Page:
Loneliness at the workplace is so rampant across organisations that it has started affecting the bottom line. An analysis by Cigna in 2020, suggests that loneliness cost employers in the US more than $154 billion per year in lost productivity, due to absenteeism.
That means, loneliness is an ailment, which affects not just individuals, but the organisation as a whole. Therefore, it is high time companies started worrying about it.
Unlike what is commonly believed, loneliness is not just restricted to solo players, even people who work in teams can be impacted by this bug.
It only implies that people are not engaged with their teams or the organisation. Besides, the higher the number of employees feeling lonely at work, the higher are the chances of the organisation failing to meets its common goal. Loneliness has a direct impact on an individual’s ability to focus and perform to the best of his potential.
“Disengagement begins when employees are given roles they are not aligned with, or are not recognised for their passionate and hard work. And disengagement further results in loneliness”
Vijay Sinha, EVP-HR – manufacturing, JSW Steel
Reasons for loneliness
There are multiple reasons why an employee can be lonely at the workplace. Disengagement, poor rewards and recognition, or even a bad manager can push an employee towards feeling lonely and left out.
As Vijay Sinha, EVP-HR – manufacturing, JSW Steel, shares with HRKatha, “Disengagement begins when employees are given roles they are not aligned with, or are not recognised for their passionate and hard work. And disengagement further results in loneliness.”
Mahesh Gera, Group CHRO, Rustomjee, feels that “workplaces are supposed to be vibrant, and full of opportunities to bond with teammates, managers and peer groups. The objective is that everyone should be able to work towards creating a healthy environment for the growth of the company”.
“Cultural misalignment and lack of job role fitment are the common reasons for loneliness. However, there could be more reasons such as a ‘coterie’ working style practised by the managers and leaders of the organization,” points out Gera.
“A great organisation or a great leader will always be mindful of the syndrome and will ensure timely amendments to avoid all the pitfalls,” Gera adds.
Rahul Matta, CHRO, Quick Heal, shares, “The most significant reason for loneliness is the lack of trust on the part of the managers, employers and peers,” says Matta.
“Cultural misalignment and lack of job role fitment are the common reasons for loneliness. However, there could be more reasons such as a ‘coterie’ working style practised by the managers and leaders of the organisation”
Mahesh Gera, Group CHRO, Rustomjee
He also points out how “in the post-COVID era, the workplace has been largely replaced by digital screens, making it increasingly difficult for employees to connect with their peers. This is causing more employees to feel lonely at work these days. The Great Resignation has only made it worse, with most employees losing their friends from the workplace”.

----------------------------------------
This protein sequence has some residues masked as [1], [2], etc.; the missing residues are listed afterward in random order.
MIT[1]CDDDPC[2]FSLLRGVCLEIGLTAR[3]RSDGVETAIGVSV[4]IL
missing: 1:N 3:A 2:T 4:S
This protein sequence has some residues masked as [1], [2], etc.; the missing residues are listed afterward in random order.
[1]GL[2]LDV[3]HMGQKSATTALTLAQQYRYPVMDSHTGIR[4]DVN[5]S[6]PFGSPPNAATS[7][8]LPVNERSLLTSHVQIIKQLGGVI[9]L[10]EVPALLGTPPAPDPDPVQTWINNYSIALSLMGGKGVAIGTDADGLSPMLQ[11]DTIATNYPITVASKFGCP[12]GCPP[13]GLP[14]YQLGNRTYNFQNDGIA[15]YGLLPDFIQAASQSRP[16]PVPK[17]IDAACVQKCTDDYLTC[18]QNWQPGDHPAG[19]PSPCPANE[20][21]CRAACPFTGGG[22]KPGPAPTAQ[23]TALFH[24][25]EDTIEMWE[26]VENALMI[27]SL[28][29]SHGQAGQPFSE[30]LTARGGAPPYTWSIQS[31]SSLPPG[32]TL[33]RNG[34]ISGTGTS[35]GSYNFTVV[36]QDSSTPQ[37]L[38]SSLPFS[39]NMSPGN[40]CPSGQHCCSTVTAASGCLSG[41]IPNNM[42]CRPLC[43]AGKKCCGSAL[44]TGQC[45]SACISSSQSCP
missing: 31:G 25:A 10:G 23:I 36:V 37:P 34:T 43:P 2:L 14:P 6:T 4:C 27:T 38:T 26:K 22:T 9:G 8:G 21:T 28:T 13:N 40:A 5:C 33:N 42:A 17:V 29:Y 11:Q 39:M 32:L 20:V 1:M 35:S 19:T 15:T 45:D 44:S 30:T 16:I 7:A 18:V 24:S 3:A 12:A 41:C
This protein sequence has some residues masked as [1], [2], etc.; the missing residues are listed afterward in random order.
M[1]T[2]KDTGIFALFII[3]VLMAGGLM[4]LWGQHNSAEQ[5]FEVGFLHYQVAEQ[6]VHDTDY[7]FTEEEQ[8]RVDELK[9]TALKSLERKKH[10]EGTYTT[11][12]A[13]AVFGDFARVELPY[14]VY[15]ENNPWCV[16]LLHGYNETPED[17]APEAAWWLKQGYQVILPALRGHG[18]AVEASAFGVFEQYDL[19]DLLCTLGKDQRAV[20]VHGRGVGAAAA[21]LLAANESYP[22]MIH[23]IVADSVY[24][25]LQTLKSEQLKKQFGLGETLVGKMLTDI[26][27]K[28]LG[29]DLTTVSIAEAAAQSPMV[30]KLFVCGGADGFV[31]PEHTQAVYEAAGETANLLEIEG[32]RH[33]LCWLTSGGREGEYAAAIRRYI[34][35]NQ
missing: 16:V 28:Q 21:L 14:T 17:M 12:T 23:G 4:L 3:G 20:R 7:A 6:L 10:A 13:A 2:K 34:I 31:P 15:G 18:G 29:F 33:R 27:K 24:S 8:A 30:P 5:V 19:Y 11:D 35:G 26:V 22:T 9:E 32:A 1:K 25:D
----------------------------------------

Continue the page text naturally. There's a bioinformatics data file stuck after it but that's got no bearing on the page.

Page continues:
Dealing with the malady
Is there a way for organisations to deal with this growing menace effectively?
Biren Anshu, CHRO, Hi-Tech Robotic Systemz, believes that managers should be able to identify the problem before it escalates to the HR department.
“The managers are the ones who know their team members best, and hence, should be the ‘go to’ people,” Anshu explains
“Only if the problem arises because of the manager’s lack of response should the HR intervene, identify the situation and work on it,” cautions Anshu.
Matta suggests that HR teams should work on building managerial capabilities. At the same time, they should also create an engaging and collaborative work culture.
“In the post-COVID era, the workplace has been largely replaced by digital screens, making it increasingly difficult for employees to connect with their peers. This is causing more employees to feel lonely at work these days”
Rahul Matta, CHRO, Quick Heal
“This will not just keep the employees engaged, but make them feel welcomed, be at home and trust their workplace, which will eventually help them perform to their potential best,” says Matta. Ultimately, “focus on their performance may also help employees forget their personal challenges, while they are at work”.
Matta favours the use of data and analytics. “With the advancement in HR analytics, identification of elements leading to workplace loneliness and reduction of engagement levels has become a lot easier”.
Sinha believes HR has to play a bigger role in this. ““HR plays the role of a catalyst and needs to craft processes and well institutionalised programmes to avoid loneliness at the workplace.
“Right people in the right job is one of the most important mantras and HR needs to facilitate that,” advises Sinha.
The role of the HR is crucial. Be it a skip-level meeting, or a training programme for the managers on team management, the HR has to be instrumental in making these happen.
“Only if the problem arises because of the manager’s lack of response should the HR intervene, identify the situation and work on it”
Biren Anshu, CHRO, Hi-Tech Robotic Systemz
“Employees seek fair treatment, and the HR’s role is to constantly evaluate unfair practices and behaviours in the company, to develop trust and harness the commitment of people,” explains Sinha.
Anshu also suggests that organisations have a buddy system for the new employees so that they do not feel unwanted. They should be made to feel at ease and comfortable enough to be able to approach the teammates for simple tasks or help in charting projects.
Gera concludes, “Employees end up spending more time with their teams than with their own families. Perhaps, that is why ‘Work-Life Balance’ has been recoined as ‘Work-Life Engagement’.”